A BBC Panorama documentary in which former plain-clothes British soldiers admitted carrying out undercover gun attacks in nationalist west Belfast has led to a public outcry and demands for an inquiry.
The details revealed in the broadcast have recalled traumatic and appalling events which have always been refuted by the British authorities.
Dozens of innocent civilians were injured or killed in attacks carried out by the ‘Military Reaction Force’ (MRF), usually in machine-gun blasts from an unmarked vehicle, and always the full sanction and support of their British military bosses.
Reconstructions of events dating from 1971 onwards have hone a new light on the actions of the secretive unit. The BBC’s John Ware interviewed members of the MRF, who wore disguise but still spoke of their pride in their murderous campaign.
The documentary recounted incidents when machine gun fire raked through knots of people standing on street corners or heading home to the pub. Others were chased through streets.
Those targeted were often standing in the vicinity of road barricades erected by nationalist communities for their own safety 40 years ago. All of the victims were forensically tested by the then RUC, but none were found to have been in contact with firearms. No evidence was ever presented that those who were shot were anything other than innocent civilians.
It was argued in the broadcast that the unit was a prototype counter-insurgency operation based on experiences in colonial conflicts, and that military regulations or civil laws “did not apply”.
The unit included 40 hand-picked men from across the British Army who always wore plain clothes. When the men arrived at the specialised enclosure in Palace Barracks, County Down, which still operates today, the men dispensed with ranks, identification tags and surnames.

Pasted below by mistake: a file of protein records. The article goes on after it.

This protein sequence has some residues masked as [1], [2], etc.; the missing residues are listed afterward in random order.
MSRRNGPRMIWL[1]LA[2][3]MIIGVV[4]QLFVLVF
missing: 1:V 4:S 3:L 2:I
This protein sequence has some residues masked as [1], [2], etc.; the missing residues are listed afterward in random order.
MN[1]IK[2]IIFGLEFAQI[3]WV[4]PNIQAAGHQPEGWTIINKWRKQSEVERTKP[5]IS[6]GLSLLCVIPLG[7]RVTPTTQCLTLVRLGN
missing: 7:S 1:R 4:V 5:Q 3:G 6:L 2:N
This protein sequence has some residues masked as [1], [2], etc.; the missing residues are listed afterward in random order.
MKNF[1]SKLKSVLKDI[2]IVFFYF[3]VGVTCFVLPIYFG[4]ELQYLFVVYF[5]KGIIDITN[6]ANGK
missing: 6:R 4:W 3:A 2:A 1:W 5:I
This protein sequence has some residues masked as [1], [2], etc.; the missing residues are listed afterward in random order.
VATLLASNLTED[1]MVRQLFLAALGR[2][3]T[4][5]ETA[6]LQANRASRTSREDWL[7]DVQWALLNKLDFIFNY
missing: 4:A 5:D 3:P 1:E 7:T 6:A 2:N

Some soldiers told the broadcaster they would drive by the barricades and open fire, even if they did not see anybody brandishing a gun.
One said anyone standing in the vicinity of a barricade was potentially an armed member of the IRA, and therefore a justifiable target. Another said it was part of his mission to “draw out” the IRA in west Belfast. “If they needed shooting they’d be shot,” he said.
Most admitted that they would shoot unarmed targets. One said: “We were not there to act like an Army unit, we were there to act like a terror group”.
MRF member Simon Cursey - not his real name - told a newspaper at the weekend that originally they were told to shoot at anyone carrying a weapon, but that the rules changed so that “groups manning barricades or vigilantes patrolling late at night” were targets.
He admitted involvement in the attack in which father-of-six Patrick McVeigh died. That attack, and another six weeks later, were both carried out from an unmarked car using a privately-owned Thompson submachine gun.
Key information was withheld from courts in the north of Ireland about this unit’s activities, according to Panorama. Mr McVeigh’s daughter Patricia said of the broadcast: “We want the truth. We don’t want to stop until we get the truth.”
The MRF was ultimately replaced by the Force Research Unit, an equally clandestine division of the British Army which operated in concert with loyalist paramilitary death squads.
Sinn Fein leader Gerry Adams said the programme had shed light on one aspect of Britain’s ‘Dirty War’ in Ireland, and said victims of the MRF would be “disturbed” by the new information.
He called on the Dublin government to press the British to establish “a truth recovery process that can provide support and closure for survivors”.
“Sinn Fein has proposed that there be an international, independent truth recovery process,” he said. “Others have different ideas and that is fair enough, but we need to take this opportunity to move the process forward in a way that looks after the victims but also builds the future for the survivors.”